"If You Can't Come to the Lab.
the Lab Will Come to You!"
iLab in Africa - Overview
Online laboratories ("iLabs") provide access to real laboratories through the Internet. iLabs enrich science and engineering education by injecting new lab experiences in the curriculum and by allowing students to carry out experiments at times and locations of their choosing. iLabs offer the potential of enriching science and engineering education around the world by bringing educationally meaningful laboratory experiences to students wherever an Internet connection is available. The 24x7 character of iLabs gives them unique scalability properties. iLabs, unlike conventional laboratories, can be shared among educational institutions, even if located in different time zones around the globe. In particular, iLabs allow the developed world to support the educational objectives of the developing world at a relatively low marginal cost.
This "universality" of iLabs is seriously challenged in locations where access to the global Internet is limited by narrow bandwidths and high connection costs, or where students have restricted access to computers. Such conditions are pervasive in the developing world and are particularly dire in sub-Sahara Africa. Realizing the potential of iLabs in these environments requires more than just providing free access to available iLabs to African students. It will require a close collaboration among educators to develop and share educational content. It will also demand technology transfer and adaptation as well as personnel development to promote the creation of new iLabs designed to address unique curricular goals and constraints. This project will provide a framework for a richer set of educational interactions among the partner institutions and will also serve as a model for partnerships among institutions in the developed world and in the developing world.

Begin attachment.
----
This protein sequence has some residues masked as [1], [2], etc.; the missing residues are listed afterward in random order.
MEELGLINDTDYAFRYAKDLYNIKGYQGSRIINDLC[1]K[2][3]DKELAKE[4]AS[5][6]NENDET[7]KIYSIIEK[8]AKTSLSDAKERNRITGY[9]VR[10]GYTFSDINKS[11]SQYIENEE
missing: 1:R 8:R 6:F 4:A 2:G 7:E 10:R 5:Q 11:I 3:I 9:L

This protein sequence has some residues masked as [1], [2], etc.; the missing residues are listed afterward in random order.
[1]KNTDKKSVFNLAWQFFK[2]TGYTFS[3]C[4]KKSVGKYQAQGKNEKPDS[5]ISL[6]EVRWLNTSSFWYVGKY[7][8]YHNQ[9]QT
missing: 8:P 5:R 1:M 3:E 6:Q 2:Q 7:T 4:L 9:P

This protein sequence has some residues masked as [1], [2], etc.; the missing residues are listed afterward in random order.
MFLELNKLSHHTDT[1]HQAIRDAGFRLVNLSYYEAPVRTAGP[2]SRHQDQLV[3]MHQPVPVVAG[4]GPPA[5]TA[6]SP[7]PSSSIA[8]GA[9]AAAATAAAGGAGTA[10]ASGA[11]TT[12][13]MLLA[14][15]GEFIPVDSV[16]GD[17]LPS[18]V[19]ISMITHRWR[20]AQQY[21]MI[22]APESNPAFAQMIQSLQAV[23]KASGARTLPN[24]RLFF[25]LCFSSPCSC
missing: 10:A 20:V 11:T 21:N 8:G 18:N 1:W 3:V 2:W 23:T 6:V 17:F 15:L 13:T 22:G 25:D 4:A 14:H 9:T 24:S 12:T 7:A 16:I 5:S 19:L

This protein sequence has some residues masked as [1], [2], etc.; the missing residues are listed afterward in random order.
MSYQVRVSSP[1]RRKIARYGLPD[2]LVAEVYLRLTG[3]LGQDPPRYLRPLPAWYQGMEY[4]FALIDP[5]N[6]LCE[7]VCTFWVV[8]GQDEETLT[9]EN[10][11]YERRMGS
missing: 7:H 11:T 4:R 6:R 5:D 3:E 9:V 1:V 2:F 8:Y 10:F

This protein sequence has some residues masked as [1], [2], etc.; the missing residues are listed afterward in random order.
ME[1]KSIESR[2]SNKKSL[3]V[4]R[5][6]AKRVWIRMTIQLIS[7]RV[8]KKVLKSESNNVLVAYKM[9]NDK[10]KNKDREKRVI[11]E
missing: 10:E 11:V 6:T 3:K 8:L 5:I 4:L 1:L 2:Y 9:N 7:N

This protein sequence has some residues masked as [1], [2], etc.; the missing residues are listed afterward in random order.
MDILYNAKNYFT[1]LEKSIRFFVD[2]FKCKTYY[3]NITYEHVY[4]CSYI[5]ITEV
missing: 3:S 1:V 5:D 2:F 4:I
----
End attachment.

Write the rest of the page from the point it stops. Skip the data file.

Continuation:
The iLabs Africa project is composed of three main components:
Teaching: This module aims to insert and utilize MIT's existing iLabs in the curriculum of partner institutions through the direct collaboration of the educators involved. Educational content, adapt manuals and tutorial materials will be shared, and new content and materials developed in a collaborative manner.
Lab dissemination: MIT will assist the partner institutions in the development of new labs in Africa that are uniquely designed to address local curricular needs and constraints. These labs will be shared among all partners.
Student/staff exchange: This component will bring African graduate students and staff to MIT to be part of the group designing and implementing iLabs technology and new educational content. It will also send MIT undergraduate students to strengthen the iLabs-related efforts at the three partner universities in Africa.